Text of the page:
The Do's And Don'ts Of Using Hashtags On Instagram
Hashtags have been around for 10 years now, ever since 2007 when they were a brand new concept in Chris Messina's mind.
In that time, they've moved across from being used mainly on Twitter to being integral to grouping conversations on other social media channels too. In this post, we'll explore exactly how you should be using hashtags on Instagram to grow your channel, increase engagement (meaning likes and comments) and attract new customers for your business.
What is a hashtag?
First of all, let's clarify what a hashtag is. A hashtag is a word or phrase preceded by a hash mark (#), that is used on social media to group content together by topics. When a user clicks on a hashtag on Instagram, they'll be taken to a page of aggregated content - like the image below - which shows them all of the posts that have used the hashtag they clicked on. These hashtag pages are updated in real time, so as soon as you post on Instagram using a hashtag you will see it appear on the hashtag search (unless the hashtag is offensive or you've been shadowbanned - more on that later!)
On each hashtag search page you'll see nine "Top Posts", followed by all of the "Most Recent" content that has been posted using that hashtag. Whether your post appears in the "Top Posts" section of the hashtag search depends on the amount of engagement it gets when posted. It's the equivalent of having a trending or viral post on Twitter.
What are the basic rules of using hashtags on Instagram?
Hashtags are a way for users to discover content they are interested in seeing; so, if you use hashtags correctly, you open your account up to being found by new potential fans who will love what you post. Because of this, you should ensure that all of the hashtags you're using are relevant to the photo you're posting. If you're incorrectly using hashtags, such as hashtagging #vegetarian on a photo of a steak, people looking through that hashtag will find the photo irrelevant and badly categorised. This will turn them off your brand and can risk looking unprofessional and spammy. The more relevant the hashtags, the more engagement you'll see on the post.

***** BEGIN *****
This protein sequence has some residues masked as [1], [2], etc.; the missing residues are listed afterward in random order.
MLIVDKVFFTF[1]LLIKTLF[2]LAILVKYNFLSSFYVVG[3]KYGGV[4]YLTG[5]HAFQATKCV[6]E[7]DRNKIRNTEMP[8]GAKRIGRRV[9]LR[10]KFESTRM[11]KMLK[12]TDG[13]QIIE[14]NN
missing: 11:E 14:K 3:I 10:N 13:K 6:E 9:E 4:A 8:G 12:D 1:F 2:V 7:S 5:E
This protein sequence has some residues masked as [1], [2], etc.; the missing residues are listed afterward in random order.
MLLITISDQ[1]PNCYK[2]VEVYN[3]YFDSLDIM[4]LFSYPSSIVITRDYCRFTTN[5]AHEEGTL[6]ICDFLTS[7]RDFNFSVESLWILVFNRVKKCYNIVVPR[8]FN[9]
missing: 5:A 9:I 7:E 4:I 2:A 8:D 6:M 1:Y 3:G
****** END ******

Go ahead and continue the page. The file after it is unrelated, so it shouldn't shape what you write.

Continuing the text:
A golden rule to remember is that each Instagram post can only have a maximum of 30 hashtags. According to a study by Simply Measured, posts with even just one hashtag average 12.6% more engagement than posts without. Generally on Instagram, the more hashtags you use per post, the more engagement you will get. However, some studies show that engagement drops after you start using 10 hashtags or more.
Other studies show that using 15 - 20 hashtags is the ideal number. We recommend experimenting with your hashtag count to see what works for your brand's page. Remember that Instagram users aren't as fatigued by hashtags as Facebook and Twitter users, but that using too many hashtags could seem desperate and attract bot engagement and followers.
It's also important to keep in mind that numbers and emojis are allowed in hashtags, but spaces and special characters (such as & and apostrophes) won’t work.
Lastly, don't #hashtag #individual #words #in #your #post #like #this. It's very bad practice and won't actually help anyone to find your content in a relevant way, because hashtags work on an individual basis. You need to combine words to make your hashtag into a phrase, such as #socialmedia not #social #media.
How can you find the right hashtags to use?
Much like knowing how many hashtags to use per post, the best way to find the right hashtags for your brand to use is to experiment. What works for other accounts may not work for yours. It totally depends on the sector and industry your business is in.
With that being said, there are ways to research the best hashtags to use for your account.
1. Browse Instagram's related hashtags section.
When you search for a hashtag on Instagram, you'll see a row of suggested hashtags appear. Browse through these to find other hashtags that will work for the type of content you're posting.
2. Use hashtags that influencers in your industry are using.